the same standard applicable to motions to dismiss under Federal Rule of Civil
Procedure 12(b)(6). Thompson v. Rundle, 393 F. App’x 675, 678 (11th Cir. 2010). Under that
standard, this Court must determine whether the complaint contains “sufficient factual matter,
accepted as true, to ‘state a claim to relief that is plausible on its face.’” Ashcroft v. Iqbal, 556
U.S. 662, 678 (2009) (quoting Bell Atl. Corp. v. Twombly, 550 U.S. 544, 570 (2007)). A
plaintiff must assert “more than labels and conclusions, and a formulaic recitation of the
elements of a cause of action will not” suffice. Twombly, 550 U.S. at 555. Section 1915 also
“accords judges not only the authority to dismiss a claim based on an indisputably meritless legal
theory, but also the unusual power to pierce the veil of the complaint’s factual allegations and
dismiss those claims whose factual contentions are clearly baseless.” Bilal, 251 F.3d at 1349
(quoting Neitzke v. Williams, 490 U.S. 319, 327 (1989)).
In its analysis, the Court will abide by the long-standing principle that the pleadings of
unrepresented parties are held to a less stringent standard than those drafted by attorneys and,
therefore, must be liberally construed. Haines v. Kerner, 404 U.S. 519, 520 (1972); Boxer X v.
Harris, 437 F.3d 1107, 1110 (11th Cir. 2006) (“Pro se pleadings are held to a less stringent
standard than pleadings drafted by attorneys.”) (emphasis omitted) (quoting Hughes v. Lott, 350
F.3d 1157, 1160 (11th Cir. 2003)). However, Plaintiff’s unrepresented status will not excuse
mistakes regarding procedural rules. McNeil v. United States, 508 U.S. 106, 113 (1993) (“We
have never suggested that procedural rules in ordinary civil litigation should be interpreted so as
to excuse mistakes by those who proceed without counsel.”). The requisite review of Plaintiff’s
Amended Complaint raises several doctrines of law, which the Court discusses in turn.
Whether Venue is Proper in This Court
A district court may raise the issue of defective venue sua sponte. Collins v. Hagel, No.
1:13-CV-2051-WSD, 2015 WL 5691076, at *1 (N.D. Ga. Sept. 28, 2015) (citing Kapordelis v.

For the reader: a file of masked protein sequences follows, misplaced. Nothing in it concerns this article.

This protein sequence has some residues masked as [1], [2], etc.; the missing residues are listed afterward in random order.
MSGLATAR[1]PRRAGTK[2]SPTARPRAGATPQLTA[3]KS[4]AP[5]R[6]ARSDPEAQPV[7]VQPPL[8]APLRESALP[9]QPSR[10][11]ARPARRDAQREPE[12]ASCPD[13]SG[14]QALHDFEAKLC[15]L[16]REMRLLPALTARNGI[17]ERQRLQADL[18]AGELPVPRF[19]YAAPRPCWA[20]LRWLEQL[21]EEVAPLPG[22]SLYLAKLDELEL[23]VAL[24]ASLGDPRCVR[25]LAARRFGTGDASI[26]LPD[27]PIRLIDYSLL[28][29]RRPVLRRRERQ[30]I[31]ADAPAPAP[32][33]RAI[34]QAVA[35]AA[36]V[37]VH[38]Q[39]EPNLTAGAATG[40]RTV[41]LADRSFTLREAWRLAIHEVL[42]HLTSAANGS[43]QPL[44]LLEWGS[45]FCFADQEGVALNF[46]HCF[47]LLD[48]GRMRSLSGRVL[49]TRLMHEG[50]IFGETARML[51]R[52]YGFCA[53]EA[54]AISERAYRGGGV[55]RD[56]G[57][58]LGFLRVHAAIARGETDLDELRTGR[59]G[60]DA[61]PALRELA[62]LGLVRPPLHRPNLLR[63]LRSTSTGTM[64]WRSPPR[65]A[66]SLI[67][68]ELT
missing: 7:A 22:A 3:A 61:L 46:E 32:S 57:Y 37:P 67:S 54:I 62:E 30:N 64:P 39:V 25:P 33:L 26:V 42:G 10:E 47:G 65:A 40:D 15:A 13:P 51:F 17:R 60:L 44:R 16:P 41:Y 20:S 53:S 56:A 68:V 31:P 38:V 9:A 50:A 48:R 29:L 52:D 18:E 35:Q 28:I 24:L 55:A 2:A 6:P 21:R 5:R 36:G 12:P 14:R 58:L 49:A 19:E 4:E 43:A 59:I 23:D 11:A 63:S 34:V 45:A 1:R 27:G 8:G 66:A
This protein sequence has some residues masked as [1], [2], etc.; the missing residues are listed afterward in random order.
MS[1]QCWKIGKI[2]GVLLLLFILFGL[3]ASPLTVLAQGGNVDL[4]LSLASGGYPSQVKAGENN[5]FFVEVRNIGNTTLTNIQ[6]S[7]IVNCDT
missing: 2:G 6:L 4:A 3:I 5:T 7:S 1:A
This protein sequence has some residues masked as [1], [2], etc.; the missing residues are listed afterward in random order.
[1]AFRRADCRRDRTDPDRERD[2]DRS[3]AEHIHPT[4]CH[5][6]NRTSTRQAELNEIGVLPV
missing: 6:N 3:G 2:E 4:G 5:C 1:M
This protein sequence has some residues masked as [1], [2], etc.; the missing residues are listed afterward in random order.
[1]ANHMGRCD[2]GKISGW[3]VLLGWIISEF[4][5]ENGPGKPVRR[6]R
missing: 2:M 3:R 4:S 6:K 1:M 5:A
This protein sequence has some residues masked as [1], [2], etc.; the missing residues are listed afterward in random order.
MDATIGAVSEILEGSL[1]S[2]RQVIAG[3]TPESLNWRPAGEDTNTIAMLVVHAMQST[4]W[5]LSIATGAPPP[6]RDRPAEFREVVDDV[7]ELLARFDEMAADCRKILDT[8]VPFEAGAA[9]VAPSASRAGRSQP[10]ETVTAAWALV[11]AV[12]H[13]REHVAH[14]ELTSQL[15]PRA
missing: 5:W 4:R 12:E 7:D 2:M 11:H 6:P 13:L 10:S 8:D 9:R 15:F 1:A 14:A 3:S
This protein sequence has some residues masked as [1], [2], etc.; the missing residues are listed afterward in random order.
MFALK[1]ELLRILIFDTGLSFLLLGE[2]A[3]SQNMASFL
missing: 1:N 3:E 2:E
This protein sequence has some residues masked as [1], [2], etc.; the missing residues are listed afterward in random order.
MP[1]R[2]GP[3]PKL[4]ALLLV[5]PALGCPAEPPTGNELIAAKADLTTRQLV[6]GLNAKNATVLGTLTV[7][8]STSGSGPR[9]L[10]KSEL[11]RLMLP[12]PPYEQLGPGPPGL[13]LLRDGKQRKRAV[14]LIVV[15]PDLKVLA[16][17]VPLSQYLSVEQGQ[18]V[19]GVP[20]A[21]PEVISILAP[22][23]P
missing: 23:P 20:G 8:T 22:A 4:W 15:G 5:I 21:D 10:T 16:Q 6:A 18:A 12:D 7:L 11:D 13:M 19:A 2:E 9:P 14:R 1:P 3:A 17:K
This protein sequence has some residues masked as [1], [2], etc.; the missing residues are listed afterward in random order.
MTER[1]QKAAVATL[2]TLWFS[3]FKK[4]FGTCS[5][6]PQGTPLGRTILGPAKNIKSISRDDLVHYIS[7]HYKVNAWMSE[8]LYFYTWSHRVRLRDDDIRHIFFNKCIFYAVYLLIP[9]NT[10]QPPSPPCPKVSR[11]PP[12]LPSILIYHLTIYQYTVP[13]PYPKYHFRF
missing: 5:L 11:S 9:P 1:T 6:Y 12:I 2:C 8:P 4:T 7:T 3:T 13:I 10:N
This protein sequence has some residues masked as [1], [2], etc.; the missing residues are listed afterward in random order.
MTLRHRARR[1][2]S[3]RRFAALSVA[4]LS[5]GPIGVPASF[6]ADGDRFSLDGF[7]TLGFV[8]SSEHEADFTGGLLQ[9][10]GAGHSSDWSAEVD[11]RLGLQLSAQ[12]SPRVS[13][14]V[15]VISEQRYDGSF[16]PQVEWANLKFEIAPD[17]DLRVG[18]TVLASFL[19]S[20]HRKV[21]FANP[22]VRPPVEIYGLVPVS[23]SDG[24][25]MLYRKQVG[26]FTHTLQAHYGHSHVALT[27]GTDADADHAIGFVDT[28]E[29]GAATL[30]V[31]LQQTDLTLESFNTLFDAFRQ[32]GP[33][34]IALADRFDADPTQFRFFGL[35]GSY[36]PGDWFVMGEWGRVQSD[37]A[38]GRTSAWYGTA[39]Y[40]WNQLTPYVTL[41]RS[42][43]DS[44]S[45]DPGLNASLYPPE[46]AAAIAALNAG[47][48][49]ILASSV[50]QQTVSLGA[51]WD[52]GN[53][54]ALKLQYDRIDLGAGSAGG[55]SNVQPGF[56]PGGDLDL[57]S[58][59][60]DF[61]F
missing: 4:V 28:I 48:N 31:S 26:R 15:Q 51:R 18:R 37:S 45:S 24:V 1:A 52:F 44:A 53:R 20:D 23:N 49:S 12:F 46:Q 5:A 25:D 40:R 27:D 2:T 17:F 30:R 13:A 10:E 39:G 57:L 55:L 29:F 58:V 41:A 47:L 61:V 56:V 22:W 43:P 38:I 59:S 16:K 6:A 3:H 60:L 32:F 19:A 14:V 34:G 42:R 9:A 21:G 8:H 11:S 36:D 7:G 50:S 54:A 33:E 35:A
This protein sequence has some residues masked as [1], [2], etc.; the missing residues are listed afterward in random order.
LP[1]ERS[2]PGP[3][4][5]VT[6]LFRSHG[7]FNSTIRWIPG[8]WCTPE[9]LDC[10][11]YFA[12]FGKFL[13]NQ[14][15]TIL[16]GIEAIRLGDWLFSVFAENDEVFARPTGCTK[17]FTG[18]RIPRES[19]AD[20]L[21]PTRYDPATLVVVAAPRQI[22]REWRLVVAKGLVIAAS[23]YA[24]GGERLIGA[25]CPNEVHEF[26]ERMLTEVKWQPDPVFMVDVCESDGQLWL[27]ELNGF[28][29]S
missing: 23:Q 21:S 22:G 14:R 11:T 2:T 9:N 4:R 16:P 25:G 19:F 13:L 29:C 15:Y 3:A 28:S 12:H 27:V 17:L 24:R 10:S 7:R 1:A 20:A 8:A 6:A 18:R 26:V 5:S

Danzig, 387 F. App’x 905, 906–07 (11th Cir. 2010) (affirming sua sponte transfer, pursuant to
28 U.S.C. § 1406(a), of pro se prisoner’s civil rights action from New York to Georgia); Berry v.
Salter, 179 F. Supp. 2d 1345, 1350 (M.D. Ala. 2001); cf. Lipofsky v. New York State Workers
Comp. Bd., 861 F.2d 1257, 1259 (11th Cir. 1988); and Nalls v. Coleman Low Fed. Inst., 440 F.
App’x 704, 706 (11th Cir. 2011)). When venue is improper, a court “shall dismiss, or if it be in
the interest of justice, transfer such case to any district . . . in which it could have been brought.”
28 U.S.C. § 1406(a). “The court may transfer the case if (1) the proposed transferee court is one
in which the action ‘could have been brought’ and (2) transfer would be ‘in the interest of
justice.’” Leach v. Peacock, Civil Action No. 2:09cv738-MHT, 2011 WL 1130596, at *4 (M.D.
Ala. Mar. 25, 2011) (citing 28 U.S.C. § 1406(a)). Trial courts generally have broad discretion in
determining whether to transfer or dismiss a case. Id. (citing England v. ITT Thompson Indus.,
Inc., 856 F.2d 1518, 1520 (11th Cir. 1988)).
This Court is not the proper venue to hear Plaintiff’s claims against the named
Defendants. 28 U.S.C. § 1391(b) sets forth the applicable venue provisions:
A civil action may be brought in (1) a judicial district in which any defendant
resides, if all defendants are residents of the State in which the district is located;
(2) a judicial district in which a substantial part of the events or omissions giving
rise to the claim occurred, or a substantial part of property that is the subject of
the action is situated; or (3) if there is no district in which an action may otherwise
be brought as provided in this section, any judicial district in which any defendant